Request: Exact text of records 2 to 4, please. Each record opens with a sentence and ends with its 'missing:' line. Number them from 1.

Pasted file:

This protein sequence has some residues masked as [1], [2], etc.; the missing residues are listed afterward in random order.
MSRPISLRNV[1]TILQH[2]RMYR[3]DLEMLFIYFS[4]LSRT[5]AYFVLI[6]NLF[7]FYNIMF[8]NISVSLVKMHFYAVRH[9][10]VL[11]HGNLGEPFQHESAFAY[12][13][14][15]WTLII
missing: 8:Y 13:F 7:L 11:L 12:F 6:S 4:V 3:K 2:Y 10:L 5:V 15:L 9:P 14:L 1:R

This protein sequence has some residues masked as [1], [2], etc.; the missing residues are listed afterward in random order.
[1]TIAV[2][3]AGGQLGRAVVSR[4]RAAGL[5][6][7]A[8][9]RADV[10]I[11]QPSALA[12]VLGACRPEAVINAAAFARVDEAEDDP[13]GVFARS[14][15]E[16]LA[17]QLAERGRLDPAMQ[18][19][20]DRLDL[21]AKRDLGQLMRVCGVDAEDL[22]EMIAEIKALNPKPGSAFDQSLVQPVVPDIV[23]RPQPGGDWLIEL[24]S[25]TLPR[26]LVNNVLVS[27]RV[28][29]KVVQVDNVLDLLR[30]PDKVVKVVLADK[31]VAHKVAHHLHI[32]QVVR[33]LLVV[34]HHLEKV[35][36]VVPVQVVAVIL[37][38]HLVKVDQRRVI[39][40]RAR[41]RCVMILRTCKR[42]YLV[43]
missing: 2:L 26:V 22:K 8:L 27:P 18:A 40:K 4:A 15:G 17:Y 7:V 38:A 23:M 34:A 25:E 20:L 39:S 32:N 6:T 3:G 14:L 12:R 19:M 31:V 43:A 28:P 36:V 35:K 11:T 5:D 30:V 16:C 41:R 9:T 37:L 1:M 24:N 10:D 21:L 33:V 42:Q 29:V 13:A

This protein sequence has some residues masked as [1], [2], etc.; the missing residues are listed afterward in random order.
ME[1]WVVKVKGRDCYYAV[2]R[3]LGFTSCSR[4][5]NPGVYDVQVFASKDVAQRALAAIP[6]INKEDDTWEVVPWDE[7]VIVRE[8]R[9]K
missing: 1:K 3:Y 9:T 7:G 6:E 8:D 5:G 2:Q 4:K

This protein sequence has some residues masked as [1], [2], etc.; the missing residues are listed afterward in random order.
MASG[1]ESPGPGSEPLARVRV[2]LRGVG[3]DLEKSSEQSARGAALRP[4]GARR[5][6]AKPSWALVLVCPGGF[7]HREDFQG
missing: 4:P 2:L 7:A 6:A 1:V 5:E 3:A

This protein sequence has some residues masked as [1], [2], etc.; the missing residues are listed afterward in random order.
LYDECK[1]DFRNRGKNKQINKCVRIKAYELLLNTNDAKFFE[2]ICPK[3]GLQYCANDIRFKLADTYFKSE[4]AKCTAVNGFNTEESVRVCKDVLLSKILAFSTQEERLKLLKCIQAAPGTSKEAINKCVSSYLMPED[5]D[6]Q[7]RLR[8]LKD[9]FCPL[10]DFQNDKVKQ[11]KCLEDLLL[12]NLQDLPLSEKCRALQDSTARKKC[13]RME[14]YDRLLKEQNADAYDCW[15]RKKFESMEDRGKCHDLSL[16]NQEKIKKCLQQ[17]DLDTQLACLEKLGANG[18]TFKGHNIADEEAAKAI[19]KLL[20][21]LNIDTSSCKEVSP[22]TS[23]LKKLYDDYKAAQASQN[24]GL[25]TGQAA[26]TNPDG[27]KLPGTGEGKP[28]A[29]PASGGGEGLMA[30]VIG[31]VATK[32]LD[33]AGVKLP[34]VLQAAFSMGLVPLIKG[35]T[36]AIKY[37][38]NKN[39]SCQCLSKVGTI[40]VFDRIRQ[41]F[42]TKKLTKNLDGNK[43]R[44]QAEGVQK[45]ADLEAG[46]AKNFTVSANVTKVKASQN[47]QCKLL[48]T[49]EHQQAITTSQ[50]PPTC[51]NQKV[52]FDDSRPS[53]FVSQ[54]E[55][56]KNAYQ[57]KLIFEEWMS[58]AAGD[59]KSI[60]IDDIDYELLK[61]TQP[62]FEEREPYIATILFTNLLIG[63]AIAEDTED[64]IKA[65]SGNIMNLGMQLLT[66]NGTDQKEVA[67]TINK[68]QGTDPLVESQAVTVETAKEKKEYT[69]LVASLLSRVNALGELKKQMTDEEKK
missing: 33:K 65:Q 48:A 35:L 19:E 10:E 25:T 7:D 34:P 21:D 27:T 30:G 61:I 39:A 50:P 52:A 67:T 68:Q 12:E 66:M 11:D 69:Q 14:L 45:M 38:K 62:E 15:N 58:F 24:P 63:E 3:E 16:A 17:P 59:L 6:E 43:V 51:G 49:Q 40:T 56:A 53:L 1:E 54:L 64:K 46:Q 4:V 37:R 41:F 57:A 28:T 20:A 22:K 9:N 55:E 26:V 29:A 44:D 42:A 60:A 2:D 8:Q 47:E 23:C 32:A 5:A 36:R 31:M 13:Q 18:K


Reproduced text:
This protein sequence has some residues masked as [1], [2], etc.; the missing residues are listed afterward in random order.
[1]TIAV[2][3]AGGQLGRAVVSR[4]RAAGL[5][6][7]A[8][9]RADV[10]I[11]QPSALA[12]VLGACRPEAVINAAAFARVDEAEDDP[13]GVFARS[14][15]E[16]LA[17]QLAERGRLDPAMQ[18][19][20]DRLDL[21]AKRDLGQLMRVCGVDAEDL[22]EMIAEIKALNPKPGSAFDQSLVQPVVPDIV[23]RPQPGGDWLIEL[24]S[25]TLPR[26]LVNNVLVS[27]RV[28][29]KVVQVDNVLDLLR[30]PDKVVKVVLADK[31]VAHKVAHHLHI[32]QVVR[33]LLVV[34]HHLEKV[35][36]VVPVQVVAVIL[37][38]HLVKVDQRRVI[39][40]RAR[41]RCVMILRTCKR[42]YLV[43]
missing: 2:L 26:V 22:K 8:L 27:P 18:A 40:K 4:A 15:G 17:Y 7:V 38:A 23:M 34:A 25:E 20:L 39:S 32:N 6:T 3:G 14:L 12:R 19:M 31:V 43:A 28:P 36:V 35:K 11:T 5:D 30:V 16:C 41:R 9:T 37:L 1:M 24:N 10:D 21:L 33:V 42:Q 29:V 13:A

This protein sequence has some residues masked as [1], [2], etc.; the missing residues are listed afterward in random order.
ME[1]WVVKVKGRDCYYAV[2]R[3]LGFTSCSR[4][5]NPGVYDVQVFASKDVAQRALAAIP[6]INKEDDTWEVVPWDE[7]VIVRE[8]R[9]K
missing: 1:K 3:Y 9:T 7:G 6:E 8:D 5:G 2:Q 4:K

This protein sequence has some residues masked as [1], [2], etc.; the missing residues are listed afterward in random order.
MASG[1]ESPGPGSEPLARVRV[2]LRGVG[3]DLEKSSEQSARGAALRP[4]GARR[5][6]AKPSWALVLVCPGGF[7]HREDFQG
missing: 4:P 2:L 7:A 6:A 1:V 5:E 3:A